Then there’s “Rapunzel,” the Grimm Fairy Tale “damsel imprisoned by a witch in a tower without a door.”  Kidd says, “I recognized Rapunzel in myself.  She was the part of me that wanted Daddy, Mama, husband or somebody else to come fix it, the part that languished in whatever struggle I found myself, singing sad songs and looking outside instead of inside for help.  Rapunzel is the helpless damsel waiting for rescue.  Locked in a ‘towering’ problem or difficulty, she waits for deliverance rather than taking responsibility for herself.”  It’s a disempowered and disempowering name.

     Or there’s the Little Red Hen, who keeps asking for help in cutting the wheat, grinding it into flour, and baking a cake—help that no one ever gives her, until she asks who might help her eat the cake.  The Little Red Hen, says Kidd, is the martyr who tries to do it all herself.  “Long-suffering and driven, she never stops.  She’s ruled by a duty-at-all costs mentality and gives unceasingly—to the point of her own spiritual bankruptcy and mental exhaustion.  Feeling the need to meet everyone’s demands, she abdicates herself and becomes the victim.”  Kidd quotes a woman who once said to her, “We’re raised to be givers, even when it mutilates us.  When it comes to giving to myself, my name isn’t on the gift list.  If it ever turned up, it would be dead last.”  Little Red Hen: such a draining and dispiriting name.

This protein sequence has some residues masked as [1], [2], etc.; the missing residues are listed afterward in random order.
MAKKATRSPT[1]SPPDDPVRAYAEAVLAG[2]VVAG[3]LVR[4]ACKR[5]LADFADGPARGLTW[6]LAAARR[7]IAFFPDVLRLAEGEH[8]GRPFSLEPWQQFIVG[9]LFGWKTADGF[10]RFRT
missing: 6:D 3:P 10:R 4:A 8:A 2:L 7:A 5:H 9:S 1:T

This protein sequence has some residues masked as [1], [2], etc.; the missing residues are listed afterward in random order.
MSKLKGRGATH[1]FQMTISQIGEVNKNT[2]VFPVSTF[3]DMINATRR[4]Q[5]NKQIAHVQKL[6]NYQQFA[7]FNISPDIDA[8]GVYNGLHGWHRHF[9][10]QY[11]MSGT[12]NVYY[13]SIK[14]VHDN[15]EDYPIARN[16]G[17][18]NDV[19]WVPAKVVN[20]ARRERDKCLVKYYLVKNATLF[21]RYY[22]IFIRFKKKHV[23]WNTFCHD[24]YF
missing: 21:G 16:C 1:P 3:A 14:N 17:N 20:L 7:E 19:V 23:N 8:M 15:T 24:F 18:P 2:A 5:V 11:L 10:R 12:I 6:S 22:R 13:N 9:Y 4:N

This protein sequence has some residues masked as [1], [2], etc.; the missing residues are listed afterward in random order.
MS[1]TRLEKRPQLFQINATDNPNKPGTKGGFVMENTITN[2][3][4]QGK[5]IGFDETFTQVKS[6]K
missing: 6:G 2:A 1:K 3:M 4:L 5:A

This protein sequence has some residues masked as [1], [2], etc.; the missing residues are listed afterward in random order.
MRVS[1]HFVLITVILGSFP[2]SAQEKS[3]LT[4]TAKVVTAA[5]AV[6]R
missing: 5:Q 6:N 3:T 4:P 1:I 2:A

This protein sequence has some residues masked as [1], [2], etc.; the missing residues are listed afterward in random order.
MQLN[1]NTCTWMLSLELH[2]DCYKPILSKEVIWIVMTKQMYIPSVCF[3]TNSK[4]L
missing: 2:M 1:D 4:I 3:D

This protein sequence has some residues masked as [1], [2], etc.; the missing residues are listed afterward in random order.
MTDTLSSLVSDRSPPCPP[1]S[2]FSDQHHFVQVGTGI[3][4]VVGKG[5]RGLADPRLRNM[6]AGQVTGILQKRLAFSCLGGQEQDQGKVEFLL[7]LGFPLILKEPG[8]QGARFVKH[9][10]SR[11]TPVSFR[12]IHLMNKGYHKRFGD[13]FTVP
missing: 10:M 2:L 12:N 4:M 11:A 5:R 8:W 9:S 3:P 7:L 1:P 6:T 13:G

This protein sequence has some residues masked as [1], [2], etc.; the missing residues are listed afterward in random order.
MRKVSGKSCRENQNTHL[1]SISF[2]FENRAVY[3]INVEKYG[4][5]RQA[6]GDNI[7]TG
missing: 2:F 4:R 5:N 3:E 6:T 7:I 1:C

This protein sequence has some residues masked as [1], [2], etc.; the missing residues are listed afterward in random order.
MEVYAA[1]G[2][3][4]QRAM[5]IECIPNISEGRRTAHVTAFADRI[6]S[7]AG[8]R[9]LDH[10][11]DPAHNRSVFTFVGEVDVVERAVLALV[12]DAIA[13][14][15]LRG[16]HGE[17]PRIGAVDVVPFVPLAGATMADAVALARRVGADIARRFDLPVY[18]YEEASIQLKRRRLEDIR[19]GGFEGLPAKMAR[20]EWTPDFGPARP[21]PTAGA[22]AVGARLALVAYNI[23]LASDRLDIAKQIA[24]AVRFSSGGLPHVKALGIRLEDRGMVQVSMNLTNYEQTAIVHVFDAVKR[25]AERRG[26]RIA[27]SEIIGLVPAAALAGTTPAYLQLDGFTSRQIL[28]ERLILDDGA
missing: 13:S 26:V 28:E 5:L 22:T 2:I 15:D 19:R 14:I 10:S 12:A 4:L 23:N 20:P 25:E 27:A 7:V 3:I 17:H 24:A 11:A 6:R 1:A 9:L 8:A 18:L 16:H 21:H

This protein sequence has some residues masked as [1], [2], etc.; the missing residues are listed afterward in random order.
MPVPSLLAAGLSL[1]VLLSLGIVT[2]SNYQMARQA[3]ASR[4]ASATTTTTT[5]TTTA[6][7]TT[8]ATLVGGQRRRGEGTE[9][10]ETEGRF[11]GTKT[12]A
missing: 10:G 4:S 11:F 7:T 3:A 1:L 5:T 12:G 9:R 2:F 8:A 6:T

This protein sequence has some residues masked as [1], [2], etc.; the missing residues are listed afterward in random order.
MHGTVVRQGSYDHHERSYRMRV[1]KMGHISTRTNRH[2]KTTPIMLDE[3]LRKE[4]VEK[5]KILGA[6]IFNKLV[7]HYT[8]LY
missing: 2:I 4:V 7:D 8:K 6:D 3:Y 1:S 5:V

There’s the Tin Woodman, from The Wizard of Oz, who, without a heart, is totally cut off from his own feelings.  Or Chicken Little, the one who always claims the sky is falling, the one who assumes the worst and withdraws from risk and refuses to take any chances in life (Kidd, When the Heart Waits, pp. 58-72).  And Sue Monk Kidd says all of these—Little Girl with a Curl, Tinsel Star, Rapunzel, Little Red Hen, Tin Woodman, Chicken Little—all of these are false names for ourselves.  They distort human life.  They take us away from who we were meant to be.  They’re not God’s names for us.